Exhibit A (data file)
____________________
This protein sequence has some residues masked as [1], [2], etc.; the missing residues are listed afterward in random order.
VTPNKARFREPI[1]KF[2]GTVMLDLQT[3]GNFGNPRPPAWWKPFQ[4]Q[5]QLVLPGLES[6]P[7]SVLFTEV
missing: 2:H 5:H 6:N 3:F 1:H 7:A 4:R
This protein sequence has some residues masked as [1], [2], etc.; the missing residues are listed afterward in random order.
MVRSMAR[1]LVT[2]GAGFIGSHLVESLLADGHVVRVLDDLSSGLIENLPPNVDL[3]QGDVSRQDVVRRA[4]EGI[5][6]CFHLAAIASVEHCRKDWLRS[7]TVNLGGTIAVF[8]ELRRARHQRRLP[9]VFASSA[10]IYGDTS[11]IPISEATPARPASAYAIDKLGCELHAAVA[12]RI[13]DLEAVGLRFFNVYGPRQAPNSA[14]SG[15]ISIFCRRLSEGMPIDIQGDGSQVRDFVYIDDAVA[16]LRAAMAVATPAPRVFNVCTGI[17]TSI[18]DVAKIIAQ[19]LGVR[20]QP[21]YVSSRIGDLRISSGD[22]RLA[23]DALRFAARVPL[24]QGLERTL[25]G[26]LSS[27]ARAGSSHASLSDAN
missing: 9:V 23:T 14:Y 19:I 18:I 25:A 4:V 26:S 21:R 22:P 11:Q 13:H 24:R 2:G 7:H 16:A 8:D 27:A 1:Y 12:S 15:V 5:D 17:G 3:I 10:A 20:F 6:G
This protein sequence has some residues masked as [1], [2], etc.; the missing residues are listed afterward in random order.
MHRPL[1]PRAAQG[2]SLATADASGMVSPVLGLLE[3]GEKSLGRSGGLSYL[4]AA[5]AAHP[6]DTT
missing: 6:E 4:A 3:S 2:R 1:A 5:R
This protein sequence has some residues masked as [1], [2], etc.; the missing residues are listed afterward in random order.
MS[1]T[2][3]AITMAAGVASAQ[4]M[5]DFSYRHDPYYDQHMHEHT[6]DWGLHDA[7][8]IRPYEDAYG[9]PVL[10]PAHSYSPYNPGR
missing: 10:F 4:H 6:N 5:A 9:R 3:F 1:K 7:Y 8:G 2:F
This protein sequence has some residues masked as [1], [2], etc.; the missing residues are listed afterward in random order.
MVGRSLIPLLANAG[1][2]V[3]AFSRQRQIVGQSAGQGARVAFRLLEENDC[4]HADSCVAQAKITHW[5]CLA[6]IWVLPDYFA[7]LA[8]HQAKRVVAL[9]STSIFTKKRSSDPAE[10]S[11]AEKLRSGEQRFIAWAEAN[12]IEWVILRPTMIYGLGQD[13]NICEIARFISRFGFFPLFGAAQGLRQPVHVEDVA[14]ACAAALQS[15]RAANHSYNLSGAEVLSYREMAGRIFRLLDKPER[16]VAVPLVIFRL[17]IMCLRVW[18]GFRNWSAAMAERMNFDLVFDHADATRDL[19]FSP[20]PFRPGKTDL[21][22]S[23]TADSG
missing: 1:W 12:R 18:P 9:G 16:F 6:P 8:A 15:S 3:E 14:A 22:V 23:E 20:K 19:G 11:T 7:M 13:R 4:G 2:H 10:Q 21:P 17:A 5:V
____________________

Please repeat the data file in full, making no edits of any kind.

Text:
This protein sequence has some residues masked as [1], [2], etc.; the missing residues are listed afterward in random order.
VTPNKARFREPI[1]KF[2]GTVMLDLQT[3]GNFGNPRPPAWWKPFQ[4]Q[5]QLVLPGLES[6]P[7]SVLFTEV
missing: 2:H 5:H 6:N 3:F 1:H 7:A 4:R
This protein sequence has some residues masked as [1], [2], etc.; the missing residues are listed afterward in random order.
MVRSMAR[1]LVT[2]GAGFIGSHLVESLLADGHVVRVLDDLSSGLIENLPPNVDL[3]QGDVSRQDVVRRA[4]EGI[5][6]CFHLAAIASVEHCRKDWLRS[7]TVNLGGTIAVF[8]ELRRARHQRRLP[9]VFASSA[10]IYGDTS[11]IPISEATPARPASAYAIDKLGCELHAAVA[12]RI[13]DLEAVGLRFFNVYGPRQAPNSA[14]SG[15]ISIFCRRLSEGMPIDIQGDGSQVRDFVYIDDAVA[16]LRAAMAVATPAPRVFNVCTGI[17]TSI[18]DVAKIIAQ[19]LGVR[20]QP[21]YVSSRIGDLRISSGD[22]RLA[23]DALRFAARVPL[24]QGLERTL[25]G[26]LSS[27]ARAGSSHASLSDAN
missing: 9:V 23:T 14:Y 19:I 18:I 25:A 4:V 26:S 21:R 22:P 11:Q 13:H 24:R 2:G 7:H 16:A 8:D 27:A 1:Y 12:S 15:V 5:D 17:G 3:I 10:A 20:F 6:G
This protein sequence has some residues masked as [1], [2], etc.; the missing residues are listed afterward in random order.
MHRPL[1]PRAAQG[2]SLATADASGMVSPVLGLLE[3]GEKSLGRSGGLSYL[4]AA[5]AAHP[6]DTT
missing: 6:E 4:A 3:S 2:R 1:A 5:R
This protein sequence has some residues masked as [1], [2], etc.; the missing residues are listed afterward in random order.
MS[1]T[2][3]AITMAAGVASAQ[4]M[5]DFSYRHDPYYDQHMHEHT[6]DWGLHDA[7][8]IRPYEDAYG[9]PVL[10]PAHSYSPYNPGR
missing: 10:F 4:H 6:N 5:A 9:R 3:F 1:K 7:Y 8:G 2:F
This protein sequence has some residues masked as [1], [2], etc.; the missing residues are listed afterward in random order.
MVGRSLIPLLANAG[1][2]V[3]AFSRQRQIVGQSAGQGARVAFRLLEENDC[4]HADSCVAQAKITHW[5]CLA[6]IWVLPDYFA[7]LA[8]HQAKRVVAL[9]STSIFTKKRSSDPAE[10]S[11]AEKLRSGEQRFIAWAEAN[12]IEWVILRPTMIYGLGQD[13]NICEIARFISRFGFFPLFGAAQGLRQPVHVEDVA[14]ACAAALQS[15]RAANHSYNLSGAEVLSYREMAGRIFRLLDKPER[16]VAVPLVIFRL[17]IMCLRVW[18]GFRNWSAAMAERMNFDLVFDHADATRDL[19]FSP[20]PFRPGKTDL[21][22]S[23]TADSG
missing: 1:W 12:R 18:P 9:G 16:F 6:P 8:A 15:S 3:E 14:A 22:V 23:E 20:K 19:G 11:T 7:M 13:R 4:G 2:H 10:Q 21:P 17:A 5:V